LONDON - The latest US and Russian bid to find enough common ground on which to build some hope for Syria is in trouble, just days ahead of talks that could make or break the peace process.
A United Nations mediator has called on Bashar al-Assad's regime and a beleaguered opposition coalition to send envoys to Geneva on November 28 to resolve the seven-year-old civil war.
This comes less than a week after Presidents Donald Trump and Vladimir Putin issued a joint statement agreeing that there is "no military solution" to the conflict.
US officials then welcomed the statement as a sign of Russia's commitment to a UN-backed political process that Washington feels must lead to an end to Assad's bloody rein.
But if their show of optimism raised cynical eyebrows then, it seemed even less plausible by Friday, after the latest heated showdown over Syria at the United Nations.
There, Russia moved to thwart international attempts to salvage a UN-led probe into Assad's and extremist groups' use of chemical weapons to slaughter Syrian civilians.
Washington's ambassador to the United Nations, Nikki Haley, was clear about what the Russian veto of a US-backed resolution meant for the broader peace process.
- Fruitless forays -
"Russia proves they cannot be trusted or credible as we work towards a political solution in Syria," she declared.
The previous US administration under Barack Obama repeatedly tried and failed to engage Putin with a peace plan that would lead to a political transition away from Assad's rule.
Then secretary of state John Kerry's frequent but fruitless forays to hotel conference rooms in Vienna and Geneva to spar with Foreign Minister Sergei Lavrov were much mocked at home.
But, despite the undeniable progress that a US-led military coalition has made against the Islamic State group's Syrian strongholds, Putin has remained loyal to Assad.
And US diplomats now hope not only to nudge Russia into bringing him to the table, but also to have Moscow help them oust Syria's other main ally, Iran, from the battlefield.
If Russia, in Haley's words, is "no longer trusted or credible" -- what hope can there be of this plan, with UN envoy Staffan de Mistura's November 28 peace talks fast approaching?
State Department spokeswoman Heather Nauert shared Haley's disgust with Russia's opposition to the UN chemical weapons probe, saying: "We were very disappointed."
"We know that Russia one again prioritized protecting the Assad regime," she said, while insisting this was no death knell for the broader peace process.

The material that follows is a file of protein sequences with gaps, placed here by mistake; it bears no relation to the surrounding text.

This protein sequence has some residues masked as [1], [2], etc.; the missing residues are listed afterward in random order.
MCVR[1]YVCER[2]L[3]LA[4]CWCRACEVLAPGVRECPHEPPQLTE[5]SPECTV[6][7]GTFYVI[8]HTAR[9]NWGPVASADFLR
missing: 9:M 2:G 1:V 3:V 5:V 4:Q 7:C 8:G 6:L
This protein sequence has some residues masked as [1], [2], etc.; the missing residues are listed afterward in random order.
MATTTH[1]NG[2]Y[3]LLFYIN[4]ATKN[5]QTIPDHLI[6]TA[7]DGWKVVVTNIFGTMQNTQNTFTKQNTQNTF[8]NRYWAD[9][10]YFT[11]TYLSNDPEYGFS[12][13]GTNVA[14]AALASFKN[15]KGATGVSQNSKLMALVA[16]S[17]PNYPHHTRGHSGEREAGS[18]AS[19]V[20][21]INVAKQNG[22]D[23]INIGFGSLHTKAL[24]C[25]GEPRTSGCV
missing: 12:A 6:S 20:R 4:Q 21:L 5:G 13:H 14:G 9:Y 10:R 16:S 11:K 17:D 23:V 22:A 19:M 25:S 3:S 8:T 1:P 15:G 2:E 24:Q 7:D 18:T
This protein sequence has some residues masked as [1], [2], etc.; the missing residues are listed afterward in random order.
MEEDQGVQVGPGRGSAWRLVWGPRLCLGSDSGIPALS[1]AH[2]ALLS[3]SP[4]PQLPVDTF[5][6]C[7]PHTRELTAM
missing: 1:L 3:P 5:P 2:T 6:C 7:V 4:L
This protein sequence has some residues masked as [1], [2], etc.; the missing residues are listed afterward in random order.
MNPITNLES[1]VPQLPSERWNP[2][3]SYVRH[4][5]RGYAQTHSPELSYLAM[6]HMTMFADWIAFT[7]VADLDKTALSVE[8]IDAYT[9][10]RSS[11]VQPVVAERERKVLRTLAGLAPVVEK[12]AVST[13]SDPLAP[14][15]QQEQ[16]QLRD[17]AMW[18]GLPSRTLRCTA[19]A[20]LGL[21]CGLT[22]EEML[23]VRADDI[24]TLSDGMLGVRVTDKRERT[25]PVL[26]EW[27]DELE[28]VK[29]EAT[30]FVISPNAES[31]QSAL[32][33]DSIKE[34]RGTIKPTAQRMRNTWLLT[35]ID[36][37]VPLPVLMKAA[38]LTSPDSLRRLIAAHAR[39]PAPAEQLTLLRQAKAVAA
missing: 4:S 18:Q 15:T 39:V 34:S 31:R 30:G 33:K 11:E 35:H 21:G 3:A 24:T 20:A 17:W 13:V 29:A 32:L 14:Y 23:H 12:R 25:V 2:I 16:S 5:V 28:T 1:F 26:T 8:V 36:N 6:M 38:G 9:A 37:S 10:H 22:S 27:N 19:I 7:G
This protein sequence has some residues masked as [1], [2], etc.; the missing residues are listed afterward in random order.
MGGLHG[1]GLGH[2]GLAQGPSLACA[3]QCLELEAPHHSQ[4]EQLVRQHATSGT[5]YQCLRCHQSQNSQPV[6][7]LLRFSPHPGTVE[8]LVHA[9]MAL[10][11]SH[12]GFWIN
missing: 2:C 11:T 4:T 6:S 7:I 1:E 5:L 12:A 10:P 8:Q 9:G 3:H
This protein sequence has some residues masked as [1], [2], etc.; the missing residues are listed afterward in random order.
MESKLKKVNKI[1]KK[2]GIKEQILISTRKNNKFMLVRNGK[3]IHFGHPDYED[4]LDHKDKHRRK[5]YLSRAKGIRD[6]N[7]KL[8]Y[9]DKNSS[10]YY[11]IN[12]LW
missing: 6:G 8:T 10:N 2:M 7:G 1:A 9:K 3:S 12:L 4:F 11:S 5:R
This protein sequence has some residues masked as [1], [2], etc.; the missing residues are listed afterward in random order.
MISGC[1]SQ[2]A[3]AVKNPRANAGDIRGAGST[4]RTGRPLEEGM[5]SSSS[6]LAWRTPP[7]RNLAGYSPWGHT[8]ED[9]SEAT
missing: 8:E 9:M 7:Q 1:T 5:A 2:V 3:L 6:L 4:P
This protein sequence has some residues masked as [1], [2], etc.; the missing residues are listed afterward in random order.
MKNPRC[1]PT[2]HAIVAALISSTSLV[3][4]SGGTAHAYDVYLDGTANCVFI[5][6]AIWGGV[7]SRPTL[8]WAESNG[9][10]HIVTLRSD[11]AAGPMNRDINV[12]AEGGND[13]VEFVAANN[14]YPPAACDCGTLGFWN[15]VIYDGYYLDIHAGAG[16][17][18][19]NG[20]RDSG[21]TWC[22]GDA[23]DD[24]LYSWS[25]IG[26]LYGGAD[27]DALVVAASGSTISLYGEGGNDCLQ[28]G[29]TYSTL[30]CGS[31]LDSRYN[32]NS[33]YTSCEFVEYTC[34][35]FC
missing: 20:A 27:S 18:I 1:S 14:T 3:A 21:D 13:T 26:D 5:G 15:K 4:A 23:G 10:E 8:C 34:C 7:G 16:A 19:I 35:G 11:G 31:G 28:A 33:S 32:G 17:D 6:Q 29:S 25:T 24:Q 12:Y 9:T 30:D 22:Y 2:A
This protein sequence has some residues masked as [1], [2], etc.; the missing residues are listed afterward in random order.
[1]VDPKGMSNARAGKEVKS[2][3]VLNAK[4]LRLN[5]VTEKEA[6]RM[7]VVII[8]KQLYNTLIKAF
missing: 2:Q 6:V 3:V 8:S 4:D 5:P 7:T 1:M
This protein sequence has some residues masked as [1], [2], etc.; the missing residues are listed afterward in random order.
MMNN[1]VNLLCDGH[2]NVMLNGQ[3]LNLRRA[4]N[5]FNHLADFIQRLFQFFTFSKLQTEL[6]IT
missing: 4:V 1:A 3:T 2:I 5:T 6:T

"There are a lot of areas where we don't see eye-to-eye with Russia, but there are some areas where we do see eye-to-eye."
- Ceasefire zone -
Nauert noted that Moscow and Washington agree on the need to destroy IS, and have worked together to set up a ceasefire zone in southwest Syria.
"So the secretary and the president and Mr Lavrov and Vladimir Putin have agreed to try to put together another one," she said.
"If we can do that, and we can find this area of agreement, it could potentially bring in more aid and save lives and try to get Syria more stable."
But, asked if Russia could be a US partner in saving the Geneva process toward a settlement, she admitted: "I don't know."
Many observers scoff at that idea, and most doubt that Putin, having risked Russian troops and planes to save Assad, would now encourage a peace process that would see him step down.
And western diplomats say that, in private, some senior US officials admit that Assad and Putin effectively won the war two years ago and are now just consolidating victory.
To give that a veneer of international respectability, Moscow has set up its own peace process in Astana with Turkey and Iran as co-guarantors -- leaving aside the US and UN efforts.
"The Russians are doing everything they can to drain Geneva of its substance and replace it with a process they control," said Joseph Bahout, Middle East scholar at the Carnegie Endowment for International Peace.
For Bahout, the Trump-Putin joint statement was meant to paper over the cracks in the breakdown, but the bitter row at the United Nations paints a clearer picture of relations.
Even the ceasefire zone, and its application, has been a source of tension. The United States saw it as a sign that Russia is amenable to countering the Iranian role.
The southwestern area covered by the agreement is largely held by Iranian-backed forces, such as Lebanon's Hezbollah, and Washington hoped the deal would lessen Israeli concerns.
But when US officials talked this up as a success, Lavrov responded sharply that the ceasefire deal had nothing to do with concern about Iranian forces.
"Since then, the climate has worsened," he told AFP. "What's happening at the UN is in part a result of those tensions."